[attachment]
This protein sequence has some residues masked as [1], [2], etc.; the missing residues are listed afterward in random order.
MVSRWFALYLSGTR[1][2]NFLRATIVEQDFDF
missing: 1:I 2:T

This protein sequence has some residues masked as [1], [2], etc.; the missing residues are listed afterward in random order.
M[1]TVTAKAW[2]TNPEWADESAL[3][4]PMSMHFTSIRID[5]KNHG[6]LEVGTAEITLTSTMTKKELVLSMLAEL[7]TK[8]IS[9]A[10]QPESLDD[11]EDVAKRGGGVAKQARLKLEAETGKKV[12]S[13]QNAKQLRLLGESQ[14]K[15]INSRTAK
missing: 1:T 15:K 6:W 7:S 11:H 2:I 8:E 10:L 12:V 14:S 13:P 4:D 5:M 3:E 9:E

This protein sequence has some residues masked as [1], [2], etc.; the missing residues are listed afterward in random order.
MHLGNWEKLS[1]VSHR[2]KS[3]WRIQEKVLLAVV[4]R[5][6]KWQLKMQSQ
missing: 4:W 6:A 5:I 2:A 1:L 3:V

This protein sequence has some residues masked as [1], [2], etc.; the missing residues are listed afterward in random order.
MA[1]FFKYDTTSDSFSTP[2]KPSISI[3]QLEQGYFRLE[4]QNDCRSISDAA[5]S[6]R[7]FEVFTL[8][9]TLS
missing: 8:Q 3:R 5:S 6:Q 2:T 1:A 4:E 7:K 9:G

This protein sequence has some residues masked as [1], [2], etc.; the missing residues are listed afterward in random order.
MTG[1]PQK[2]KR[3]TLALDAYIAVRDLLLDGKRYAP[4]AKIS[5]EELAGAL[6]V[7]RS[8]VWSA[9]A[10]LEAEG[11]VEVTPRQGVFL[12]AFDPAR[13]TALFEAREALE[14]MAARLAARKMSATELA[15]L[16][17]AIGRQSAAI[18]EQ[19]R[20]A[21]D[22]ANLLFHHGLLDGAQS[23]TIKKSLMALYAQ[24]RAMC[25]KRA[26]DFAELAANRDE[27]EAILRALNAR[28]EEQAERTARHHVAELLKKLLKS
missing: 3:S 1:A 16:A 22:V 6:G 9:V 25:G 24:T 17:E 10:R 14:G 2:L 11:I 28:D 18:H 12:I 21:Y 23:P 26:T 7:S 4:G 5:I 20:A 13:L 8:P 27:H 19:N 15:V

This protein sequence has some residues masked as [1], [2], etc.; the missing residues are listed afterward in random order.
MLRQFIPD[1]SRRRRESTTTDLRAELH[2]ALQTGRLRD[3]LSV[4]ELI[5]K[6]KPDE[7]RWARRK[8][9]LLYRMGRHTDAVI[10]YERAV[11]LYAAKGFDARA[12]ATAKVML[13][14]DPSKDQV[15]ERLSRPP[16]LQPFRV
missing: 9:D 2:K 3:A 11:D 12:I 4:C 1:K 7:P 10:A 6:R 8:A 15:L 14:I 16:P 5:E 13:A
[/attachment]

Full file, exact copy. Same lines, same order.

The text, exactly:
This protein sequence has some residues masked as [1], [2], etc.; the missing residues are listed afterward in random order.
MVSRWFALYLSGTR[1][2]NFLRATIVEQDFDF
missing: 1:I 2:T

This protein sequence has some residues masked as [1], [2], etc.; the missing residues are listed afterward in random order.
M[1]TVTAKAW[2]TNPEWADESAL[3][4]PMSMHFTSIRID[5]KNHG[6]LEVGTAEITLTSTMTKKELVLSMLAEL[7]TK[8]IS[9]A[10]QPESLDD[11]EDVAKRGGGVAKQARLKLEAETGKKV[12]S[13]QNAKQLRLLGESQ[14]K[15]INSRTAK
missing: 1:T 15:K 6:W 7:S 11:H 2:I 8:E 10:L 12:V 14:S 13:P 4:D 5:M 3:E 9:E

This protein sequence has some residues masked as [1], [2], etc.; the missing residues are listed afterward in random order.
MHLGNWEKLS[1]VSHR[2]KS[3]WRIQEKVLLAVV[4]R[5][6]KWQLKMQSQ
missing: 4:W 6:A 5:I 2:A 1:L 3:V

This protein sequence has some residues masked as [1], [2], etc.; the missing residues are listed afterward in random order.
MA[1]FFKYDTTSDSFSTP[2]KPSISI[3]QLEQGYFRLE[4]QNDCRSISDAA[5]S[6]R[7]FEVFTL[8][9]TLS
missing: 8:Q 3:R 5:S 6:Q 2:T 1:A 4:E 7:K 9:G

This protein sequence has some residues masked as [1], [2], etc.; the missing residues are listed afterward in random order.
MTG[1]PQK[2]KR[3]TLALDAYIAVRDLLLDGKRYAP[4]AKIS[5]EELAGAL[6]V[7]RS[8]VWSA[9]A[10]LEAEG[11]VEVTPRQGVFL[12]AFDPAR[13]TALFEAREALE[14]MAARLAARKMSATELA[15]L[16][17]AIGRQSAAI[18]EQ[19]R[20]A[21]D[22]ANLLFHHGLLDGAQS[23]TIKKSLMALYAQ[24]RAMC[25]KRA[26]DFAELAANRDE[27]EAILRALNAR[28]EEQAERTARHHVAELLKKLLKS
missing: 3:S 1:A 16:A 22:V 6:G 9:V 25:G 24:T 17:E 10:R 14:G 2:L 11:I 28:D 18:H 12:I 21:Y 23:P 26:T 7:S 4:G 5:I 20:A 13:L 8:P 27:H 19:N 15:V

This protein sequence has some residues masked as [1], [2], etc.; the missing residues are listed afterward in random order.
MLRQFIPD[1]SRRRRESTTTDLRAELH[2]ALQTGRLRD[3]LSV[4]ELI[5]K[6]KPDE[7]RWARRK[8][9]LLYRMGRHTDAVI[10]YERAV[11]LYAAKGFDARA[12]ATAKVML[13][14]DPSKDQV[15]ERLSRPP[16]LQPFRV
missing: 9:D 2:K 3:A 11:D 12:I 4:C 1:K 7:P 10:A 6:R 8:A 15:L 14:I 16:P 5:E 13:A